I have an open Twitter DM policy for founders. I encourage outreach to me via all forms of asynchronous communication. I think the hour long pitch, either zoom or IRL, is a bad way to get to know someone. But that doesn’t mean there aren’t rules and social graces involved in cold outreach. I’ve outlined an FAQ on how to get to know me and what I look for in founders but it seems like people would benefit from more tips on how to ask for help and investment on social media.
1. Give Me A Synopsis
If you are sliding into my DMs remember that I’m probably just glancing at an alert. You want to get across just enough context to encourage me to pop in and take a look. And remember you don’t need to convince me with one paragraph. I want to develop a relationship with you and learn how you think. That’s not possible in a few sentences so remember that synopsis is just the beginning.
2 Use A Social Account With Shared Context
I’m always surprised by people who slide into my DMs with 15 followers and a blank Twitter profile and expect an answer. Use the shared social graph to show your interests and tastes. Follow and be followed by people in common with me. You’d be surprised how much meaning I take from seeing you follow and interact with people I respect. The social graph is now we vouch to each other we’d enjoy spending the next ten years working together.
3. Tell Me Who You Are
Make sure you’ve got a link to a personal website so I can learn more about you. It doesn’t have to be elaborate. I think LinkedIn is lame but it’s easy and shows your skills and career path. Hate that? Link your TikTok or Tumblr or blog. Are you anonymous? That’s totally fine. I’ve funded anons. Give me the portions of your identity that are on chain or under your pseudonym so I can learn more from there.
4. Rome Wasn’t Built In A Day
You don’t need to ask me for an hour long pitch or even my email right away. I don’t need perfection from the start. Just say you are working on something and want to talk to me about it. Say you will send me a white paper or a blog post and ask me to read it. Then follow up in a few days to see. Don’t get social anxiety about it either. I probably just forgot or got busy and I love being reminded. Truly.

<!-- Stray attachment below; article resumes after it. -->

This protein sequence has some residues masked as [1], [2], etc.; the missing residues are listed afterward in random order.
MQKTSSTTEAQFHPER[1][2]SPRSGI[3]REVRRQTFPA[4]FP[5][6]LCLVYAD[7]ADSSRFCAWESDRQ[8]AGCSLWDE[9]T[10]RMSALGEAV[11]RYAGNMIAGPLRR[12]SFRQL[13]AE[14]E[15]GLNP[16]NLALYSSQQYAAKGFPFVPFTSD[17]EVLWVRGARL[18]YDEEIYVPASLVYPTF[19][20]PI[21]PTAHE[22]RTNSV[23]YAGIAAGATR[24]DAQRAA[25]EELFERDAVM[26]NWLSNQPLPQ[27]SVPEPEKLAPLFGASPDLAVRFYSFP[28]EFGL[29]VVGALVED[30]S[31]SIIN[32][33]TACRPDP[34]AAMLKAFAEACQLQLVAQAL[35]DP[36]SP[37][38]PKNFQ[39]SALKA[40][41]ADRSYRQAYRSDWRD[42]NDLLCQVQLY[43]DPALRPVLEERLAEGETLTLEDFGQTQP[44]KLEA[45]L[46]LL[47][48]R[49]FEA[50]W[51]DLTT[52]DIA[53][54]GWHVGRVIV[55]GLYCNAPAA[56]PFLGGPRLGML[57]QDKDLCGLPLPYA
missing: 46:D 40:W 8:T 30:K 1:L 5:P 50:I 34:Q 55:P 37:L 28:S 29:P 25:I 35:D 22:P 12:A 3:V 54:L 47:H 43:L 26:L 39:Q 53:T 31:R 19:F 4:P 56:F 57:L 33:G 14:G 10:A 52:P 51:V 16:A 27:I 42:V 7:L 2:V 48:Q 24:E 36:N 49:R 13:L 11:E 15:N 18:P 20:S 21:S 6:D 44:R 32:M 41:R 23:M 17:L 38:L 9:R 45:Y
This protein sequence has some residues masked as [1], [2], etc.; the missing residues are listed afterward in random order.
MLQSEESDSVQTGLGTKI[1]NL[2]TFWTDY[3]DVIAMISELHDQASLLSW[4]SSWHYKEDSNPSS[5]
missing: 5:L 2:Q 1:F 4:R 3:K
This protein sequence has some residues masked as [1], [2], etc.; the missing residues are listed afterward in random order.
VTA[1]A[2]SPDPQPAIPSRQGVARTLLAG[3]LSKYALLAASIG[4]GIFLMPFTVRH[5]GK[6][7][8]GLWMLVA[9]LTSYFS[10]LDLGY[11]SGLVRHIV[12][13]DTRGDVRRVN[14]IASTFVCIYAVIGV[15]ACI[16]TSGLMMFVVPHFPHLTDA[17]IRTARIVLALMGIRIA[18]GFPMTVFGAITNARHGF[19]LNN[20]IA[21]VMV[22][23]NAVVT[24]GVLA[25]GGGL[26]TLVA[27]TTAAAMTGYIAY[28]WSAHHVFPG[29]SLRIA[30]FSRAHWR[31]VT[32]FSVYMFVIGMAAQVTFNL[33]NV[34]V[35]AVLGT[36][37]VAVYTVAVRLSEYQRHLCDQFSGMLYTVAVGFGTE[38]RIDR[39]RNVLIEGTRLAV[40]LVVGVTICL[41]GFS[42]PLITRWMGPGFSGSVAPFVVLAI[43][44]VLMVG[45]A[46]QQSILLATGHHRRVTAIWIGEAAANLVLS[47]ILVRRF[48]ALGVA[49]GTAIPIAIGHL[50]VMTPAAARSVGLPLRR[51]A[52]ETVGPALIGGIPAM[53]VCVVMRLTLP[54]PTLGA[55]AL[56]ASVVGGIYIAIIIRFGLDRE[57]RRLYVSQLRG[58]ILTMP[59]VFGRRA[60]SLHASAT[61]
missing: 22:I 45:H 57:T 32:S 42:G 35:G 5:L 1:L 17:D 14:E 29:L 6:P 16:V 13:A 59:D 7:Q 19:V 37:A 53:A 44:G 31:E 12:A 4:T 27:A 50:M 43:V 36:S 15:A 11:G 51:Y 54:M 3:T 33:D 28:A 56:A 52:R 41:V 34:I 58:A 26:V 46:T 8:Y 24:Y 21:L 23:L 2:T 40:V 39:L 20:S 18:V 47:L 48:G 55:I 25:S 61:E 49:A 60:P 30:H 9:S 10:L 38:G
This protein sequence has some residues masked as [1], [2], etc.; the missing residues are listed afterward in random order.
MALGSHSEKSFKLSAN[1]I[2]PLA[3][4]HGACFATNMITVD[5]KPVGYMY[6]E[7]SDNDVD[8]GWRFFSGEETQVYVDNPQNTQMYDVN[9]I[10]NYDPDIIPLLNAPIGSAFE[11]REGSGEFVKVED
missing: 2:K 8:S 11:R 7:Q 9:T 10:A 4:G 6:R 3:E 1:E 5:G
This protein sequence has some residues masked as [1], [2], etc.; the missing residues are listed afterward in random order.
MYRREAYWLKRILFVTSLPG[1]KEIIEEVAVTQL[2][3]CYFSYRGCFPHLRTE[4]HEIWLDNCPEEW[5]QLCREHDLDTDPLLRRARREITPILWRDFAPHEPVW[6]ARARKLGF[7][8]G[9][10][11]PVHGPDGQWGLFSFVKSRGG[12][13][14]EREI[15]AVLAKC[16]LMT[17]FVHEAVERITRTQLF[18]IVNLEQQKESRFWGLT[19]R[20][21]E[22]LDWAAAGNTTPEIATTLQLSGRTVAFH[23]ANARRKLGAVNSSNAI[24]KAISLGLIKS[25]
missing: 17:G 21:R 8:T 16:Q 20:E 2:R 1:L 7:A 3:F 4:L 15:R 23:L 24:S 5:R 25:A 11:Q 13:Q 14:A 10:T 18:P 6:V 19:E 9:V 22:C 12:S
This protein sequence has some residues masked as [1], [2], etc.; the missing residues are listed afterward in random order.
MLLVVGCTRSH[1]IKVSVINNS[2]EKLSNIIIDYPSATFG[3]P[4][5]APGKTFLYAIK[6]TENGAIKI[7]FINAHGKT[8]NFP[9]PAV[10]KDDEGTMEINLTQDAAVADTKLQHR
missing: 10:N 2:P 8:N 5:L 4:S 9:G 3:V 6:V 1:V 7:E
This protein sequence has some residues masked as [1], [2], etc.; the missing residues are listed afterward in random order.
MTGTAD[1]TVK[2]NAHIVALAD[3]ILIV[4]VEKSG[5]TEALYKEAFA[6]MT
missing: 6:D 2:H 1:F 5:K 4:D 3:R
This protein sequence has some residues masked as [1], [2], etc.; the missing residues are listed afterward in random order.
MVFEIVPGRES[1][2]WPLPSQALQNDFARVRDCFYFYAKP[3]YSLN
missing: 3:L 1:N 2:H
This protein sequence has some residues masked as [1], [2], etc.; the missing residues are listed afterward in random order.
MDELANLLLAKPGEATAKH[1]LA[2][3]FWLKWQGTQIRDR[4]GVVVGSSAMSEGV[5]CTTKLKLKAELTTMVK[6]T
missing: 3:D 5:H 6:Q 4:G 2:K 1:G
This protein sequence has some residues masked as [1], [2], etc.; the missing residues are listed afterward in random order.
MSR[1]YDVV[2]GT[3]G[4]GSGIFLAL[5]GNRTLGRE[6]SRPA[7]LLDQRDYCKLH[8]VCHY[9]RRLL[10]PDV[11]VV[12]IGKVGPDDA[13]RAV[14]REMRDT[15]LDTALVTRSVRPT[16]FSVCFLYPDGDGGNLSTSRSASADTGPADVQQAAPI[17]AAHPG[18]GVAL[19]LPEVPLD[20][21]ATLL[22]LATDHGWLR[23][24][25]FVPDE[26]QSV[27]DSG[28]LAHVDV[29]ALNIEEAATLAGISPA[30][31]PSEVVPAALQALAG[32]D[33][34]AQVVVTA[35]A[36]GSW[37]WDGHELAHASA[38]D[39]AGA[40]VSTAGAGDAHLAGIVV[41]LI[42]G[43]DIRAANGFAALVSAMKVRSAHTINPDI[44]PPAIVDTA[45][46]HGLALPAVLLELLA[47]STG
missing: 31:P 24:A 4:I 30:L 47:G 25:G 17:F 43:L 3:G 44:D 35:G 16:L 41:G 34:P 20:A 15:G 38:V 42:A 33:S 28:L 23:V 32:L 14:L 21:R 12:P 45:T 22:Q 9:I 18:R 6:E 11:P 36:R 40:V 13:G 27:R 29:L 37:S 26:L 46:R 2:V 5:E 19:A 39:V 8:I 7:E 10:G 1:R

5. Only Ask for Favors After You’ve Demonstrated Rapport & Competence
I cannot tell you how many times I’ve been asked to for advice, help or investment in DTC, CPG or retail type businesses which I have explicitly said I do not do. But what’s even wilder is that the question right after I say no is almost always “well can you introduce me to other investors that do?” This isn’t an inherently bad thing to ask me. I want to help. If you’ve shown me a great product and I’m engaged and impressed with you as a founder and we’ve had a few interactions ONLY THEN do we have enough of a relationship where it’s ok to ask me to spend my social capital to help you. I can’t help you till I’m sure you can help yourself and that means demonstrating you won’t waste the time of my network as well. Favors are big asks and I only want to use them on people who will reflect well on themselves and on me to my network.